The Food Chain
 
Producer, consumer, and decomposer in a pond ecosystem. (Stiling, P.D. Ecology: Theories and Applications 2nd ed. Prentice Hall, NJ, 1992)

 

The term ecosystem was coined by the British plant ecologist Tansley (1935) to include not only the community of organisms in an environment, but also the whole complex of physical factors around them. Basically, how they are dependent on the ecology and other living organisms to survive. The concept can be applied at any scale; a drop of water inhabited by protozoa is an ecosystem, and an ocean or bay inhabited by many millions of different living organisms is another. Whether observing a small part of an ecosystem or an entire large ecosystem, such as the Chesapeake Bay, you'll find feeding relationships among the organisms. Food is required for the life processes of every organism, whether it is a producer, a consumer, or a decomposer. We call this a food chain. When a healthy ecosystem is observed then the "circle of life" is intact.

VOCABULARY BANK

ecosystem
food chain
producer
herbivore
consumer
carnivore
decomposer
omnivore

INFORMATION LINKS
www.core.cast.msstate.edu/UMD_CES_3.html
Chesapeake Bay Ecology
 
www.cees.edu/
University of Md. Center for Environmental Services
 
 
LESSON PLAN

 

GOAL: Students will gain a thorough knowledge of the food chain of the Chesapeake Bay area and its importance in the ecological balance of the Bay.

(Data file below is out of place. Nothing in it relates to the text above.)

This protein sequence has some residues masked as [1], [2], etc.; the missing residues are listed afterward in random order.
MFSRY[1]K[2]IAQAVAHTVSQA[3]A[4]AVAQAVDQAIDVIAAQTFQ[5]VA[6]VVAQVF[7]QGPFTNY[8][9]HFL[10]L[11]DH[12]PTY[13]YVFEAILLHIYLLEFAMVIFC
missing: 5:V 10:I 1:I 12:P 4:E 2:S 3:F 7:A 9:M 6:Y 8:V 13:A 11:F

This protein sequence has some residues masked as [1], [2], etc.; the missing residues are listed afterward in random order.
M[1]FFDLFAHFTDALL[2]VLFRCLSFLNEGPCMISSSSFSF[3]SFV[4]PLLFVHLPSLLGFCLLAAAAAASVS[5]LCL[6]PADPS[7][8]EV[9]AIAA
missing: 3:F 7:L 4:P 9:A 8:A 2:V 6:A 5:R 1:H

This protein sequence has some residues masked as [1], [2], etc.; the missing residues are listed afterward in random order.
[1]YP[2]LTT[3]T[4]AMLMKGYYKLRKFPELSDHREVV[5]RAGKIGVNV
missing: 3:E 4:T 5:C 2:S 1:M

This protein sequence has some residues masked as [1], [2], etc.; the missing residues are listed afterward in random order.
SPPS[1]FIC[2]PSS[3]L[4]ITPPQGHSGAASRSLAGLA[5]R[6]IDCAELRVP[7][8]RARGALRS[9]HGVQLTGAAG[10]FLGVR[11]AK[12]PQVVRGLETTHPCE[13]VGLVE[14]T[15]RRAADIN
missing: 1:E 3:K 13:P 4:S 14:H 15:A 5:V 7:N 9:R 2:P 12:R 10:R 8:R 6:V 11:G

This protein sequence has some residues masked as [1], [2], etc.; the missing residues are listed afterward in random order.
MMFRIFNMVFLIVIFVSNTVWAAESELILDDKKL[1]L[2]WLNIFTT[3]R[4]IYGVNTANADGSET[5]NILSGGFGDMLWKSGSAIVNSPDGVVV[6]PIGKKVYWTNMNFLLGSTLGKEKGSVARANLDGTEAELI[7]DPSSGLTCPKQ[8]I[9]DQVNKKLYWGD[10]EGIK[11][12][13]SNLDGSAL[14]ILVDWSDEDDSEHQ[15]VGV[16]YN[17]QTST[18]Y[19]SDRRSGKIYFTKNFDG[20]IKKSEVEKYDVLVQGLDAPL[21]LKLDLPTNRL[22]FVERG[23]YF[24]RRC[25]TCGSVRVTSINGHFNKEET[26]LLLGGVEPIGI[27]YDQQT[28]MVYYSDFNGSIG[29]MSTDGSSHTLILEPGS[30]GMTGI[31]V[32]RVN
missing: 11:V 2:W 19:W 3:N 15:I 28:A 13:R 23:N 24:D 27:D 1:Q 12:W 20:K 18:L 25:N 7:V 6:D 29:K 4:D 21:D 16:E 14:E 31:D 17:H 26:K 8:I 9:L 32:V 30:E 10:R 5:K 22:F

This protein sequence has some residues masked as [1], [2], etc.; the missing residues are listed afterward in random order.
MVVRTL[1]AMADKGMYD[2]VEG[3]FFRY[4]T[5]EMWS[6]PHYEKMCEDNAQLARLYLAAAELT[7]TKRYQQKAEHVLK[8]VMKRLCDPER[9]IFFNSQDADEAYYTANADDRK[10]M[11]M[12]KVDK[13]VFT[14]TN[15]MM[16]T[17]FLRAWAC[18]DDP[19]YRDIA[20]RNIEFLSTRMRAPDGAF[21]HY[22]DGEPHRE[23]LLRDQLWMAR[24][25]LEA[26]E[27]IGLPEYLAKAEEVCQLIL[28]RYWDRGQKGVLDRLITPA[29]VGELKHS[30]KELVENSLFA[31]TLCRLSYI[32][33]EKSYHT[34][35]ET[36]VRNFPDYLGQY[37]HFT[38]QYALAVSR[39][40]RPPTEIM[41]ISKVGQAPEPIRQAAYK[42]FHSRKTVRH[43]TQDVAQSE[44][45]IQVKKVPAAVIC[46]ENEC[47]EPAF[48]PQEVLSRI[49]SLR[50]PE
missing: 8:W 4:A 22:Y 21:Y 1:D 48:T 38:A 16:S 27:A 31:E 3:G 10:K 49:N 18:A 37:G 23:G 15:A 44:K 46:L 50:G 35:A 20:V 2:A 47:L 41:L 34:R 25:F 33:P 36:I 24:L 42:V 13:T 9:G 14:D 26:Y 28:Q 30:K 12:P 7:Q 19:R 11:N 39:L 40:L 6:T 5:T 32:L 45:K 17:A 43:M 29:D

OBJECTIVES: The students will;

  1. Define and use the new vocabulary words in sentence or paragraph form
  2. Identify and give an example of herbivores, carnivores, and omnivores
  3. Identify and give an example of producers, consumers, and decomposers
  4. Compare and contrast; herbivores, carnivores, and omnivores
  5. Compare and contrast; producers, consumers, and decomposers
  6. Recognize and understand the sequence and balance of the food chain in maintaining a healthy ecosystem

MATERIALS:

  1. Graphic of a food chain
  2. Vocabulary Bank
  3. Middle School Text Book - Science Interactions, Course 1, Glencoe 1995 - pages 356 - 357
  4. Transparency Masters/Color Transparency - Teacher Resource Box - Science Interactions, Course 1
  5. Individual student sets of the different living organisms living in the Chesapeake Bay (Living organisms pictures)

PROCEDURE:

  1. WARM-UP: a)Make a list of all living organisms you would find in the Chesapeake Bay. b) Classify these organisms according to their common characteristics.
  2. CLASS ACTIVITIES:
    • Show graphic of the food chain. Name, identify, and discuss the living organisms pictured.
    • Have vocabulary bank written on the board. Have students define, as a class, each word, and give examples of each. Relate it back to the graphic of the food chain.
    • Read from the text book. Utilize the enrichment exercises listed in the teacher's edition along with the transparencies.
  3. ROLL PLAYING ACTIVITY: Have the students play the parts of a food chain. Have them identify what plants or animals they are and explain whether they are producers or consumers.
  4. HANDS ON ACTIVITY: Using the pictures of the different living organisms that live in the Bay, have the students put their individual sets in sequencial order of how they would exist in the food chain.

PERFORMANCE ASSESSMENT: a)Using a copy of the food chain graphic with the identifying names and classifications erased, have the students fill in the correct names, types, and classifications, of the living organisms presented in the picture. b) Students will write a short essay explaining the sequence of the food chain and its importance in maintaining the "circle of life."  

 

 

 

 

 

  

 

 

 The Chesapeake Bay in Maryland - an atlas of natural resources, edited and illustrated by Alice J. Lippson, The Johns Hopkins University Press - Baltimore and London, 1973

 

 

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